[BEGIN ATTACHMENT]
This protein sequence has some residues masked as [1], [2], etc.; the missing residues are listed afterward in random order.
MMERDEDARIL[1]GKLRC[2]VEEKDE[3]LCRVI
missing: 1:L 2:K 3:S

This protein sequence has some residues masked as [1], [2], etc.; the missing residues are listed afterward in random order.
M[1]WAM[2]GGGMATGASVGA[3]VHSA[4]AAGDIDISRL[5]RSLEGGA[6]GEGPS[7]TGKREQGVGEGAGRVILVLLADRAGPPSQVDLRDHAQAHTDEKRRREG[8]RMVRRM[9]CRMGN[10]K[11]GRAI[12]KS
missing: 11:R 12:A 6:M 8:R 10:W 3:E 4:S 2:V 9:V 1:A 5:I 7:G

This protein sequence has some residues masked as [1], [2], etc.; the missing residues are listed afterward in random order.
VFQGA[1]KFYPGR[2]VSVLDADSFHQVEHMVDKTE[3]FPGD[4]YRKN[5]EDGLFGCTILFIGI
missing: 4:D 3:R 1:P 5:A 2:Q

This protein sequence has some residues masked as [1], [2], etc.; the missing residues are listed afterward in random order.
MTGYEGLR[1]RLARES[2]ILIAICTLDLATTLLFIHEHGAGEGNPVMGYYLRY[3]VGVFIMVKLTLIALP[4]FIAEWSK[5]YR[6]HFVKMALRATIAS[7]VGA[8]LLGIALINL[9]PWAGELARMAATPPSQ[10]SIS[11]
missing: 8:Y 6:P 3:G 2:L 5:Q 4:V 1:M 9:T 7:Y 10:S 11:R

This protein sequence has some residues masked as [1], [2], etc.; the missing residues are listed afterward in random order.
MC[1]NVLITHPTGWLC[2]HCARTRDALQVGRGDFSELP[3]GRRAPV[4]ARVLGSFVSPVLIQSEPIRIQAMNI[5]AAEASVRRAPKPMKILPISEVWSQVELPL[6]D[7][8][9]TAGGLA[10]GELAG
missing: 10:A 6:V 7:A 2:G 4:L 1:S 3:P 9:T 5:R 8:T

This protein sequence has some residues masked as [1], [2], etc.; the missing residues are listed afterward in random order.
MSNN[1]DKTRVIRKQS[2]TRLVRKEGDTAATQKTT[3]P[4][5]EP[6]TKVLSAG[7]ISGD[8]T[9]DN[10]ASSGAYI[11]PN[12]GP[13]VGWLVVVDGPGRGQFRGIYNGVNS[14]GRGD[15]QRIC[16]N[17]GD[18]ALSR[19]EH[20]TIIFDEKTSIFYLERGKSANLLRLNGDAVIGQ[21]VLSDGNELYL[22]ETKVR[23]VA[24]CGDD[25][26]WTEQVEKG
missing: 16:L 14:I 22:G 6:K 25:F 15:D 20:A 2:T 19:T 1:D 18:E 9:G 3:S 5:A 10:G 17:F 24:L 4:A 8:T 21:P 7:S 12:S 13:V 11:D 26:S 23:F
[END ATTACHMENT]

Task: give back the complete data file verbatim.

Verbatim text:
This protein sequence has some residues masked as [1], [2], etc.; the missing residues are listed afterward in random order.
MMERDEDARIL[1]GKLRC[2]VEEKDE[3]LCRVI
missing: 1:L 2:K 3:S

This protein sequence has some residues masked as [1], [2], etc.; the missing residues are listed afterward in random order.
M[1]WAM[2]GGGMATGASVGA[3]VHSA[4]AAGDIDISRL[5]RSLEGGA[6]GEGPS[7]TGKREQGVGEGAGRVILVLLADRAGPPSQVDLRDHAQAHTDEKRRREG[8]RMVRRM[9]CRMGN[10]K[11]GRAI[12]KS
missing: 11:R 12:A 6:M 8:R 10:W 3:E 4:S 2:V 9:V 1:A 5:I 7:G

This protein sequence has some residues masked as [1], [2], etc.; the missing residues are listed afterward in random order.
VFQGA[1]KFYPGR[2]VSVLDADSFHQVEHMVDKTE[3]FPGD[4]YRKN[5]EDGLFGCTILFIGI
missing: 4:D 3:R 1:P 5:A 2:Q

This protein sequence has some residues masked as [1], [2], etc.; the missing residues are listed afterward in random order.
MTGYEGLR[1]RLARES[2]ILIAICTLDLATTLLFIHEHGAGEGNPVMGYYLRY[3]VGVFIMVKLTLIALP[4]FIAEWSK[5]YR[6]HFVKMALRATIAS[7]VGA[8]LLGIALINL[9]PWAGELARMAATPPSQ[10]SIS[11]
missing: 8:Y 6:P 3:G 2:L 5:Q 4:V 1:M 9:T 7:Y 10:S 11:R

This protein sequence has some residues masked as [1], [2], etc.; the missing residues are listed afterward in random order.
MC[1]NVLITHPTGWLC[2]HCARTRDALQVGRGDFSELP[3]GRRAPV[4]ARVLGSFVSPVLIQSEPIRIQAMNI[5]AAEASVRRAPKPMKILPISEVWSQVELPL[6]D[7][8][9]TAGGLA[10]GELAG
missing: 10:A 6:V 7:A 2:G 4:L 1:S 3:P 9:T 5:R 8:T

This protein sequence has some residues masked as [1], [2], etc.; the missing residues are listed afterward in random order.
MSNN[1]DKTRVIRKQS[2]TRLVRKEGDTAATQKTT[3]P[4][5]EP[6]TKVLSAG[7]ISGD[8]T[9]DN[10]ASSGAYI[11]PN[12]GP[13]VGWLVVVDGPGRGQFRGIYNGVNS[14]GRGD[15]QRIC[16]N[17]GD[18]ALSR[19]EH[20]TIIFDEKTSIFYLERGKSANLLRLNGDAVIGQ[21]VLSDGNELYL[22]ETKVR[23]VA[24]CGDD[25][26]WTEQVEKG
missing: 16:L 14:I 22:G 6:K 25:F 15:D 20:A 2:T 19:T 1:D 18:E 9:G 3:S 5:A 10:G 17:F 24:L 4:A 8:T 21:P 7:S 12:S 13:V 11:D 26:S 23:F